These powers will impact on ALL corporates and individuals (including advisors) involved in transactions with a DB scheme in their orbit. It will now be necessary to follow a process to conclusively show that you fall on the right side of line.
The current powers
tPR has existing powers to issue contribution notices (CNs) and financial support directions (FSDs) both of which are subject to a “reasonableness” requirement.
CNs (for a set amount) can be issued against an employer participating in a DB scheme, a person connected or associated with that employer (including a director) if there is an act or failure to act that:
- detrimentally affects the likelihood of scheme benefits being paid in full; or
- prevents the recovery of a statutory debt payable to the scheme.
FSDs (support in the form of cash and/or security) can be issued to connected or associated entities where a sponsoring employer of a DB scheme is either insufficiently resourced or a service company.
New ground for contribution notices
There will be two new grounds on which tPR can issue CNs in relation to an act or failure to act based on:
- an employer insolvency test: this assesses whether the amount of any statutory "section 75" debt that a scheme would have been able to recover on a hypothetical insolvency would be materially reduced; and
- an employer resources test: this assesses whether the value of employer resources has been reduced to a material extent relative to the scheme's estimated section 75 debt.
There is a statutory defence available where a person can show they considered the potential detriment of their actions on the DB scheme and took all reasonable steps to offset or mitigate the detriment.
New criminal offences
Three new criminal offences are introduced which apply to any person who, broadly takes action or engages in a course of conduct that has a materially detrimental effect on a DB pension scheme provided the person knew or ought to have known that the act would have such an effect and has no reasonable excuse for any of the following:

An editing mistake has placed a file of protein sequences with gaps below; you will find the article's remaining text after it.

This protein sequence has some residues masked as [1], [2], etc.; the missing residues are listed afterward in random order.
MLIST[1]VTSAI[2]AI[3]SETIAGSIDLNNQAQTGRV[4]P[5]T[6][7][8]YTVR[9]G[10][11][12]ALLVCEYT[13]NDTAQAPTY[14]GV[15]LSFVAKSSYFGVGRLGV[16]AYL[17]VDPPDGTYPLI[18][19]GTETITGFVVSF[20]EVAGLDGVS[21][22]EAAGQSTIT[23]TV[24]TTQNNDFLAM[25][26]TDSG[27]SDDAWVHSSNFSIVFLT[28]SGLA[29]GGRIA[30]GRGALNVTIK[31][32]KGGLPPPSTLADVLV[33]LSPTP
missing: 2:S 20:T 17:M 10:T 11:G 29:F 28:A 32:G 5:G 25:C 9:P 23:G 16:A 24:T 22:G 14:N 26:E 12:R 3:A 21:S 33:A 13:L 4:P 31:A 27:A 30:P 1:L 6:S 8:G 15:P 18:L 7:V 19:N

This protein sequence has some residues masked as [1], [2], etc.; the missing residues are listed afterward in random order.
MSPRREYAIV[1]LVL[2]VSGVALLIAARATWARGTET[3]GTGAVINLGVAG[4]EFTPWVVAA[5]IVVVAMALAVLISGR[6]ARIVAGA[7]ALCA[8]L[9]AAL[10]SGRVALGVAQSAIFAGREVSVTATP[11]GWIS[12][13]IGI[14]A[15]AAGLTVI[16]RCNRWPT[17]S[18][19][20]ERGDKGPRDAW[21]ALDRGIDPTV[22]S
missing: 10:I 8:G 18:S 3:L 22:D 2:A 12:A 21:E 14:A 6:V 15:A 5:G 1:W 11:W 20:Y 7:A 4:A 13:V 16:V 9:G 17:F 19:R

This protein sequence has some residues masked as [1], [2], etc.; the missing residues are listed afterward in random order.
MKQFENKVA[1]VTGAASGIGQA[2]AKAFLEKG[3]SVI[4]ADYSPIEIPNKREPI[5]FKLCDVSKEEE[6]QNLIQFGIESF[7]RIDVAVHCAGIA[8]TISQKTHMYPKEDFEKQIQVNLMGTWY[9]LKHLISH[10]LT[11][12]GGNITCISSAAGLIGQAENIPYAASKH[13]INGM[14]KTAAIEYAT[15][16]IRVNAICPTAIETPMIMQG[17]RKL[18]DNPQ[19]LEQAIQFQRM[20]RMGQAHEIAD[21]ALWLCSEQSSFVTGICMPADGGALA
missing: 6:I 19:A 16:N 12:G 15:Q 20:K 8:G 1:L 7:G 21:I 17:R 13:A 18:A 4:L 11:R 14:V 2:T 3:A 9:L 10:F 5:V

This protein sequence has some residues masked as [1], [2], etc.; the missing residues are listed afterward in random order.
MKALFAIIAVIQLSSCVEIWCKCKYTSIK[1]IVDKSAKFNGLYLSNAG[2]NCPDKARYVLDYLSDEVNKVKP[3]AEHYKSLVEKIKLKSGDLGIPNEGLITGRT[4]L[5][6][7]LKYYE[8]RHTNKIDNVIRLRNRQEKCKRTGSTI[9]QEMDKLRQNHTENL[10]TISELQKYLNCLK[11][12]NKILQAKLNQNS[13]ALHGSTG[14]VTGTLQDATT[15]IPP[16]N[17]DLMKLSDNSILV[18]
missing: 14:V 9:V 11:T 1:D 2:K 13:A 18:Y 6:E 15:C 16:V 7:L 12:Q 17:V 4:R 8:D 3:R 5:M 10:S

- conduct risking accrued scheme benefits, with actual or implied knowledge of the negative impact on members' benefits;
- avoidance of employer debt as result of an act/omission or course of conduct, with avoidance as its intention and without a reasonable excuse; or
- failure to comply with a CN.
New civil penalties
Fines of up to £1m can be issued where any person:
- is a party to an act or failure to act which is materially detrimental to a DB scheme where it was not reasonable for the person to act or fail to act in the way they did; or
- knowingly or recklessly provides tPR or the DB scheme trustees with false or misleading information.
New information gathering powers
The new powers include:
- new requirements to notify tPR of certain corporate transactions due to come into force in 2022 – read more here);
- summons for interview; and
- enhanced powers in relation to inspection of premises (e.g. "dawn raids" to gather information for the purposes of a CN/FSD investigation).
There are also new penalties associated with the information gathering powers. These include new fixed and escalating penalty powers (up to a daily rate of £10,000) in the event of failure to comply with a notice requiring the provision of information.
Civil penalties of up to £1m or imprisonment for up to two years can be imposed for knowingly or recklessly providing tPR or trustees with false or misleading information.
Transactions can be “cleared” by tPR such that it will not be able to use its powers in relation to a specific set of circumstances. There is generally considered to be a “cost” in that a higher level of mitigation may have to be provided.
With the raft of new powers of tPR coming into force with effect from 1 October 2021, employers involved in DB schemes will need to ensure that any action (or inaction) and decisions which may impact the pension scheme can stand up to scrutiny.